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Clin Gastroenterol Hepatol. 2006 Dec;4(12):1459-1466. Epub 2006 Nov 13.

Trends in management and outcomes of acute nonvariceal upper gastrointestinal bleeding: 1993-2003.

Author information

1
Section of Gastroenterology, Division of Internal Medicine, University of Manitoba, Winnipeg, Manitoba. targowni@cc.umanitoba.ca

Erratum in

  • Clin Gastroenterol Hepatol. 2007 Mar;5(3):403.

Abstract

BACKGROUND & AIMS:

ANVUGIB is a common reason for hospital admission and has been traditionally associated with a mortality rate of 5%-10%. There have been numerous innovations in the prevention and management of ANVUGIB in recent years, although the effect of these innovations on ANVUGIB incidence and outcomes is unknown.

METHODS:

We used the Statistics Canada's Health Person Oriented Information Database [corrected], which contains data characterizing every inpatient hospital admission in Canada between 1993 and 2003. We identified admissions consistent with nonvariceal upper gastrointestinal bleeding using both a broad and narrow ICD-9/ICD-10-based definition. Data were extracted concerning patient demographics, incidence of surgery for complications of upper gastrointestinal bleeding, and overall mortality.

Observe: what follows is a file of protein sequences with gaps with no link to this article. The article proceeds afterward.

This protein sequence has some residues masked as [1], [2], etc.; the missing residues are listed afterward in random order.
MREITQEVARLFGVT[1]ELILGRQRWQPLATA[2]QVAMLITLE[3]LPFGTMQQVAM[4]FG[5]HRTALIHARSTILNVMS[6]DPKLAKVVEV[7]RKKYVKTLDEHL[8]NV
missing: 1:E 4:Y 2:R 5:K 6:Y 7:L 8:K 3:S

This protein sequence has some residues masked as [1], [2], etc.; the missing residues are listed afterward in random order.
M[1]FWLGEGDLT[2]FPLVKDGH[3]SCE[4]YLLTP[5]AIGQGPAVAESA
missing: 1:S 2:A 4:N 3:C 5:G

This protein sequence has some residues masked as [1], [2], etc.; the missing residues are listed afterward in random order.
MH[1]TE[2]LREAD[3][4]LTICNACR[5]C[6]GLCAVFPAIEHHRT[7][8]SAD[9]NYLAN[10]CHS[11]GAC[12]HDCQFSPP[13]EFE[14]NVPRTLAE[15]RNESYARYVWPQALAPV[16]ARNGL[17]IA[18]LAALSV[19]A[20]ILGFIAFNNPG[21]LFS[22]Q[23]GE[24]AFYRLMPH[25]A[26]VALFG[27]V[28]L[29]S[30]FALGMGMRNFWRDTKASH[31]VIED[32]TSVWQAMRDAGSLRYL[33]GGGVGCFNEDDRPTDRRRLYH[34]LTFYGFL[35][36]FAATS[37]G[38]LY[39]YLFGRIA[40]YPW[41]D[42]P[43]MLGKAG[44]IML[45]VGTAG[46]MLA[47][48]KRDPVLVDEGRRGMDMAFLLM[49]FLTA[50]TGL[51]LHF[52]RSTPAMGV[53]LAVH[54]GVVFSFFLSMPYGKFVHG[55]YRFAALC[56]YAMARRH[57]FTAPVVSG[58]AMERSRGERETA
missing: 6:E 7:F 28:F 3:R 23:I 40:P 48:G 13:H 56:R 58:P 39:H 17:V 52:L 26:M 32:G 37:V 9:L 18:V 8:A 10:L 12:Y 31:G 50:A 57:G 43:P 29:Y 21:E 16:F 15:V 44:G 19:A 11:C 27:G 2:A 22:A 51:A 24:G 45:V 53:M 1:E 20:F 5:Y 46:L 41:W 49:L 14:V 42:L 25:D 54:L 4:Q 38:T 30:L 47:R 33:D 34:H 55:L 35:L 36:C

RESULTS:

Between 1993 and 2003, ANVUGIB incidence decreased from 77.1 cases to 53.2 per 100,000/y for the broad definition, and from 52.4 to 34.3 cases per 100,000/y for the narrow definition. ANVUGIB incidence rose slightly in 2000, coincident with the introduction of COX-2 inhibitors. The proportion of ANVUGIB subjects requiring surgical intervention declined over the 10 years from 7.1% to 4.5%, although the rate of decline did not increase after the introduction of intravenous proton pump inhibitors (IV PPIs). The mortality rate remained steady at approximately 3.5%.

CONCLUSIONS:

The incidence of ANVUGIB and the need for operative intervention has been steadily declining since 1993. ANVUGIB-associated mortality remained constant, although at a rate lower than traditionally reported. The impact of IV PPIs on mortality and operative intervention on a population-wide basis is likely minimal.

PMID:
17101296
DOI:
10.1016/j.cgh.2006.08.018
[Indexed for MEDLINE]
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